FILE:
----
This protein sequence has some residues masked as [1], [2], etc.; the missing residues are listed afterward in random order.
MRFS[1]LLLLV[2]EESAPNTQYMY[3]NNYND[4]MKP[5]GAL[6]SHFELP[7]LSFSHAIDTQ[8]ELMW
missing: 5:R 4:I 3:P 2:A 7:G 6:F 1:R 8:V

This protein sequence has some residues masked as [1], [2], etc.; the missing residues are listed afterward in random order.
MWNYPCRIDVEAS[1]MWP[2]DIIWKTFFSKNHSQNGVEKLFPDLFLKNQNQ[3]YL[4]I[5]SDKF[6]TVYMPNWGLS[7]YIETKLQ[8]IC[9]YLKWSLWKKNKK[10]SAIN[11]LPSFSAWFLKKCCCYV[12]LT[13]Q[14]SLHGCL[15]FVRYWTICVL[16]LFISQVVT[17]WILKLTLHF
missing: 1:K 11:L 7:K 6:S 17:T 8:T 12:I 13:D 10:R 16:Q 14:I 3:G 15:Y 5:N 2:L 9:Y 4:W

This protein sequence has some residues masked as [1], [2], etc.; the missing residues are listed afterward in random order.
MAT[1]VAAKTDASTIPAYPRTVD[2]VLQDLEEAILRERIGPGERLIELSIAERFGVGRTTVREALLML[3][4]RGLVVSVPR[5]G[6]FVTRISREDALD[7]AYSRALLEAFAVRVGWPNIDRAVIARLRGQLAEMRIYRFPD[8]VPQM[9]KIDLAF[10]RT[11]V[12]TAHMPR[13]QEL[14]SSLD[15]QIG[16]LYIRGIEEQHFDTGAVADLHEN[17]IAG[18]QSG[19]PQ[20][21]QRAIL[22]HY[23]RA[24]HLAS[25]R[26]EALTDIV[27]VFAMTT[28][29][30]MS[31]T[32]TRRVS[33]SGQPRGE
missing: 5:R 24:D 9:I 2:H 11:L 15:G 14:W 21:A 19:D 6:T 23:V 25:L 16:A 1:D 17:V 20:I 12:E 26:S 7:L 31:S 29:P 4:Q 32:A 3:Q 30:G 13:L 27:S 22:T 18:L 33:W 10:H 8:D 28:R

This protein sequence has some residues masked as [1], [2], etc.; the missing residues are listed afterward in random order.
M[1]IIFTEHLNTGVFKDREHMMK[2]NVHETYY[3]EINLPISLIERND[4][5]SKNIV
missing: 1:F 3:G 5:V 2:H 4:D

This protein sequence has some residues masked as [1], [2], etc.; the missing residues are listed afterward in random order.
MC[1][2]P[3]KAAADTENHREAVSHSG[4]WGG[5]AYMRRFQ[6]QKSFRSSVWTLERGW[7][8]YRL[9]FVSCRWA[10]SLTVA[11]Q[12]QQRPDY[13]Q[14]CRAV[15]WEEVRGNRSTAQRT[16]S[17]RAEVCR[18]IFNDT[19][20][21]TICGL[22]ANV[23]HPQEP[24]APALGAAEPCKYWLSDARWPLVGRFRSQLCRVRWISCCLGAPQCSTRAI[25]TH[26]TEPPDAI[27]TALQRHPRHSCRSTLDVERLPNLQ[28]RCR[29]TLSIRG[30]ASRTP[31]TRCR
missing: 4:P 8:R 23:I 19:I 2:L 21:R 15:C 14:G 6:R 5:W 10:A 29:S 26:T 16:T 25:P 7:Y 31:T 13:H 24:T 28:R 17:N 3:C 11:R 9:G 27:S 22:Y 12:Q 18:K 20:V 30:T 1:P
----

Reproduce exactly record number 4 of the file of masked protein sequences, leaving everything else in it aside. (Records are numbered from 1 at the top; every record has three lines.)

This protein sequence has some residues masked as [1], [2], etc.; the missing residues are listed afterward in random order.
M[1]IIFTEHLNTGVFKDREHMMK[2]NVHETYY[3]EINLPISLIERND[4][5]SKNIV
missing: 1:F 3:G 5:V 2:H 4:D